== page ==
Mother's Day is upon us next Sunday in Australia. I'm always a little ambivalent about Mother's Day. On one hand, the idea of a day to celebrate mothering and mothers seems like a lovely one. Maternity is an odd duck in modern Western societies; both ignored and reified, privileged and profoundly disadvantaging, worshipped and sneered at. A day for mother-figures to be recognised in whatever way resonates for them by the people to whom they give their maternal attention seems kind of nice, in the abstract. (As does the heart-melting sweetness of child-made cards and gifts, and child-prepared Breakfast! In! Bed!, which never grows old for me).
On the other hand, the pretty crass commercialism of it, the blaring marketing of MORE and NEWER and MORE EXPENSIVE thingies and whatnots to buy for the maternal figure in your life, bugs me and always has. Even more than Easter, birthdays and Christmas, Mother's and Father's Days are the domain of aggressive campaigns to promote spending for no real reason. The fact that they use the sucker punch of "showing mum that you love her" adds another cheery layer of guilt to the whole business. Ah, capitalism. You're a sneaky beast.
Years ago, we decided to not give gifts to our mothers on Mother's Day, but rather take them both out to a nice restaurant for a fancy lunch. Now that we have young children, we've substituted that with a fancy lunch prepared at our house, for a guest list including (but not always limited to) my parents, G's Mum and sister, and my brother. My girls paint a card each for me and for their two grandmothers, and I give the older two $10 apiece to spend at the school Mother's Day stall to get little things they can enjoy giving to their Nanna and Nanny. Mother's Day isn't necessarily a cheap affair - when I say "fancy meal", I mean fancy meal, which includes foodstuffs of looxury - but it doesn't involve a lot of superfluous loot for anyone.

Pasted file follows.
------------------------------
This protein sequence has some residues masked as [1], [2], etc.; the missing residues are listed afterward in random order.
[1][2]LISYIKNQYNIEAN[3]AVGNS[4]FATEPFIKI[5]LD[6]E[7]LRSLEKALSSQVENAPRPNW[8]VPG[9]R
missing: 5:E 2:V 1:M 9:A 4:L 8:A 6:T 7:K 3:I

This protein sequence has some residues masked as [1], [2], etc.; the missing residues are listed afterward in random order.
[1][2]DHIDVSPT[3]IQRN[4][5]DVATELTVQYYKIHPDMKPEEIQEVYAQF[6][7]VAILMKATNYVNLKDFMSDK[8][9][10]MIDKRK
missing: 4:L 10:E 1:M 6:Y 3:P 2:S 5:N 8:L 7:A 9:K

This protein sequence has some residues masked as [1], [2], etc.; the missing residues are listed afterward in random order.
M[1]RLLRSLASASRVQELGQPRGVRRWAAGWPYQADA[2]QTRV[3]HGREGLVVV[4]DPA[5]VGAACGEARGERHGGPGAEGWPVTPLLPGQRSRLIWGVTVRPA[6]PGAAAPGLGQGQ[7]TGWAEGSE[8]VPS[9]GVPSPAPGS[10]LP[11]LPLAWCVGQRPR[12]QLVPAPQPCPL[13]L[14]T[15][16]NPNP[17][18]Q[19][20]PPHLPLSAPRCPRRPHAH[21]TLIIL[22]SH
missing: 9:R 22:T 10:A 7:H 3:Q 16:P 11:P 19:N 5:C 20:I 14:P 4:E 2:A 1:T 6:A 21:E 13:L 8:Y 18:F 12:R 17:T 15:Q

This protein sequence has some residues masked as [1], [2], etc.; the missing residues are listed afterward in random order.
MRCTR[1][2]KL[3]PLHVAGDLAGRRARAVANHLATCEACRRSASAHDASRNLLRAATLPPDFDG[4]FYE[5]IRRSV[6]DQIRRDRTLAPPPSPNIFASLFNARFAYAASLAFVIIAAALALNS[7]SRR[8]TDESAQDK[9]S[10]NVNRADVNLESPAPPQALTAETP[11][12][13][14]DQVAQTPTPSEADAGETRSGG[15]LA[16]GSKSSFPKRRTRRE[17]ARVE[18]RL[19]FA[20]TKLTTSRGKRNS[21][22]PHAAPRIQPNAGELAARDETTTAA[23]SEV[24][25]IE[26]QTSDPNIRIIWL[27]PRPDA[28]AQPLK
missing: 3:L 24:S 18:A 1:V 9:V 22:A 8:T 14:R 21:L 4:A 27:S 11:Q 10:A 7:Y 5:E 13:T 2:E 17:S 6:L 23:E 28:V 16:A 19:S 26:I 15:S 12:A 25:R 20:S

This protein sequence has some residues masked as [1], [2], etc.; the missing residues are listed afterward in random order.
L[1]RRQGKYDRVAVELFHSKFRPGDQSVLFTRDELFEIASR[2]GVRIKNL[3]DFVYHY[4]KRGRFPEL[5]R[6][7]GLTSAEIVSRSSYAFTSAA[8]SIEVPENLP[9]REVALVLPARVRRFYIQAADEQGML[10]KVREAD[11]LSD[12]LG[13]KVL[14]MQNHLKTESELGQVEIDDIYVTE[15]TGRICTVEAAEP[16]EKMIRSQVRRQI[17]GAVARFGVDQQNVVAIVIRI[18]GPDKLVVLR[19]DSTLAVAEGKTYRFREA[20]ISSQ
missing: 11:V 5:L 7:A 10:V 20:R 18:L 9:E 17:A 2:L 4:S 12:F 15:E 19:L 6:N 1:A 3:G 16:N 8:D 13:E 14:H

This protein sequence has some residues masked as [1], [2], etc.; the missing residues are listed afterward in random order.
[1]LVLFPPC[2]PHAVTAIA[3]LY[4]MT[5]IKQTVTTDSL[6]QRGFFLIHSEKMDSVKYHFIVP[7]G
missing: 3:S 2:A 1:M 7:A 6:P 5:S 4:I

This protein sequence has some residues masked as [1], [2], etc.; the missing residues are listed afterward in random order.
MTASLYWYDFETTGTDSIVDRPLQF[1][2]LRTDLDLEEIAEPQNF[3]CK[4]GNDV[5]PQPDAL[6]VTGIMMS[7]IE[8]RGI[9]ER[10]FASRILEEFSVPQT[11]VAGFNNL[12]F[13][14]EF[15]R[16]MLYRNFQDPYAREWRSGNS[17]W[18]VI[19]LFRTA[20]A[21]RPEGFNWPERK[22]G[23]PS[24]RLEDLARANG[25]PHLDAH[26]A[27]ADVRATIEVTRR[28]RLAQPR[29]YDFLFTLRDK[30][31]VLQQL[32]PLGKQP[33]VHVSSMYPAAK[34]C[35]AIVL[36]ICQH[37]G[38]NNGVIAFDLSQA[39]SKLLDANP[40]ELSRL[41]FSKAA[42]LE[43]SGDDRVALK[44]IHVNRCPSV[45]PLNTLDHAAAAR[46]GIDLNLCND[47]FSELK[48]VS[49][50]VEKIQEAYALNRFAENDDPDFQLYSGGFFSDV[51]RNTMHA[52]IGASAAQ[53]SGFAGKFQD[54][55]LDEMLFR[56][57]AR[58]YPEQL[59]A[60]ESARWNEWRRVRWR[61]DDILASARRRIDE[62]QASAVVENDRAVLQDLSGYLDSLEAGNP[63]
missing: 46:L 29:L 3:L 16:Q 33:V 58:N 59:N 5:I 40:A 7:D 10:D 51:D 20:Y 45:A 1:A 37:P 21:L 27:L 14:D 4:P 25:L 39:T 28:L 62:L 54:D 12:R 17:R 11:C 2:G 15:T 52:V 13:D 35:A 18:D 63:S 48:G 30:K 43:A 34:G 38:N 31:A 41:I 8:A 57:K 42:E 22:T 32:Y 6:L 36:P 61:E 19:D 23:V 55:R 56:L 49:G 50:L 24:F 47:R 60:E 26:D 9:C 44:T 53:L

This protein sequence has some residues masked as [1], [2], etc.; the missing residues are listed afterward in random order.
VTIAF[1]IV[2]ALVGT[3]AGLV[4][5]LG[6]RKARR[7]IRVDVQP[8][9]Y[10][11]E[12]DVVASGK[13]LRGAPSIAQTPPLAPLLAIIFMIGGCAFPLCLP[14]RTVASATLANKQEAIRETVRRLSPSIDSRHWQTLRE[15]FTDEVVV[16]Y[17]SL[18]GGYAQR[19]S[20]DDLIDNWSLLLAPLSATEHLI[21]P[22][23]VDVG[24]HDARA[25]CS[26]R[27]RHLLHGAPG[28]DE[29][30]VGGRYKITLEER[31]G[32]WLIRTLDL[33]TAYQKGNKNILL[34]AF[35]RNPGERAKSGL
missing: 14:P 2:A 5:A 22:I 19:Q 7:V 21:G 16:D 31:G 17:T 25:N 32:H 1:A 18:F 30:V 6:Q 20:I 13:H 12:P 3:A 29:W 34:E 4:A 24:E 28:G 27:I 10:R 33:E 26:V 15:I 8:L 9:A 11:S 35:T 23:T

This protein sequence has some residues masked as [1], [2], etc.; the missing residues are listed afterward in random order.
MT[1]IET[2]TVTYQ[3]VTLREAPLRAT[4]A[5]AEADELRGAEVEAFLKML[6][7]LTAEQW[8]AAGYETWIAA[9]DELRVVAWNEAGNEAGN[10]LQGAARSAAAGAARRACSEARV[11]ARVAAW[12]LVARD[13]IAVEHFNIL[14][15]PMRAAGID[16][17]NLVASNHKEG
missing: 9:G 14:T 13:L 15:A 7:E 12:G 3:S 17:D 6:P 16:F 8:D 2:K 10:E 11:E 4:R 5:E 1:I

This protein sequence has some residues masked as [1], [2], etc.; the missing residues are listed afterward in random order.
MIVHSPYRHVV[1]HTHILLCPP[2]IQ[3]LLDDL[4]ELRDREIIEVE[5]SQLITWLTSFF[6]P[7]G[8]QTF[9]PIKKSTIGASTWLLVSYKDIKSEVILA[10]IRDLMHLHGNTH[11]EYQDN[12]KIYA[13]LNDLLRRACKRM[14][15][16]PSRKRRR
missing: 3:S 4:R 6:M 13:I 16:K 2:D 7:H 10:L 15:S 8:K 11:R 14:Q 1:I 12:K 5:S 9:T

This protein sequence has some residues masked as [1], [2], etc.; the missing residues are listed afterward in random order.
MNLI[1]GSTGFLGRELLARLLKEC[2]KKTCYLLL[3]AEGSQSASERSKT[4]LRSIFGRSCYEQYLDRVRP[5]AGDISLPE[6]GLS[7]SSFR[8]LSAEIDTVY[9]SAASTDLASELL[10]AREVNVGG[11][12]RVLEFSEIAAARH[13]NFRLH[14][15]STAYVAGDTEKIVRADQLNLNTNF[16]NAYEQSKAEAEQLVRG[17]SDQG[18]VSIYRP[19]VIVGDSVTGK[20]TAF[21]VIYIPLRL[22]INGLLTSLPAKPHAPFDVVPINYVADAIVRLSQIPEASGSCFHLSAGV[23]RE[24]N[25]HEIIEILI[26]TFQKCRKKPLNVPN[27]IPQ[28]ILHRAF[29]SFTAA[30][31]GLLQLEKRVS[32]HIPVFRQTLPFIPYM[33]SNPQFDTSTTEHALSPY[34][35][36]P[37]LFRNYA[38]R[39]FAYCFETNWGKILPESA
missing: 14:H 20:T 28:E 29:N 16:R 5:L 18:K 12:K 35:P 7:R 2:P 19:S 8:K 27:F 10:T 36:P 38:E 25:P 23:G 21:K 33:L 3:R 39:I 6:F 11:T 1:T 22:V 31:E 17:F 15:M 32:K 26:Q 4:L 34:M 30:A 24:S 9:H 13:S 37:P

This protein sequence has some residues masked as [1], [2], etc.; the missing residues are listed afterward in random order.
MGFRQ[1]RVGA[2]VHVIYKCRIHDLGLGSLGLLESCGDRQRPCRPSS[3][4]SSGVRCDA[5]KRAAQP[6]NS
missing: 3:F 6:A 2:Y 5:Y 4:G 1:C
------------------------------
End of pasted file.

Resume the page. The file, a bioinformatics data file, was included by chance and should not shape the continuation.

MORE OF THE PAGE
This year, though, I'm tweaking tradition slightly, because I have asked for a Mother's Day gift, and will be giving one each to my mum and MIL. None of us need any more objects in our lives (well, and this will always and ever be my caveat - except books) and we are all committed to doing what we can to help people who haven't been dealt the royal flush that we're playing in the great poker game of life. We're all white, financially stable, able-bodied, mostly healthy, property-owning, Australians - women, yes, but privileged on many more axes than we are disadvantaged.
So this Mother's Day, I'm giving my mother a gift certificate to Good Return, and my MIL is getting a gift card from Act for Peace. I've asked my husband to buy me a Giving Bowl from Foundation 18's etsy shop, so that I can put my loose change to good use.
If you are looking for ideas for Mother's Day, perhaps one of these might appeal to you too. The three I've listed below aren't an exhaustive sample of Mother's Day focused giving at all, but they are all ones that looked good to me (and are all organisations I trust due to previous associations and research).
1. Good Return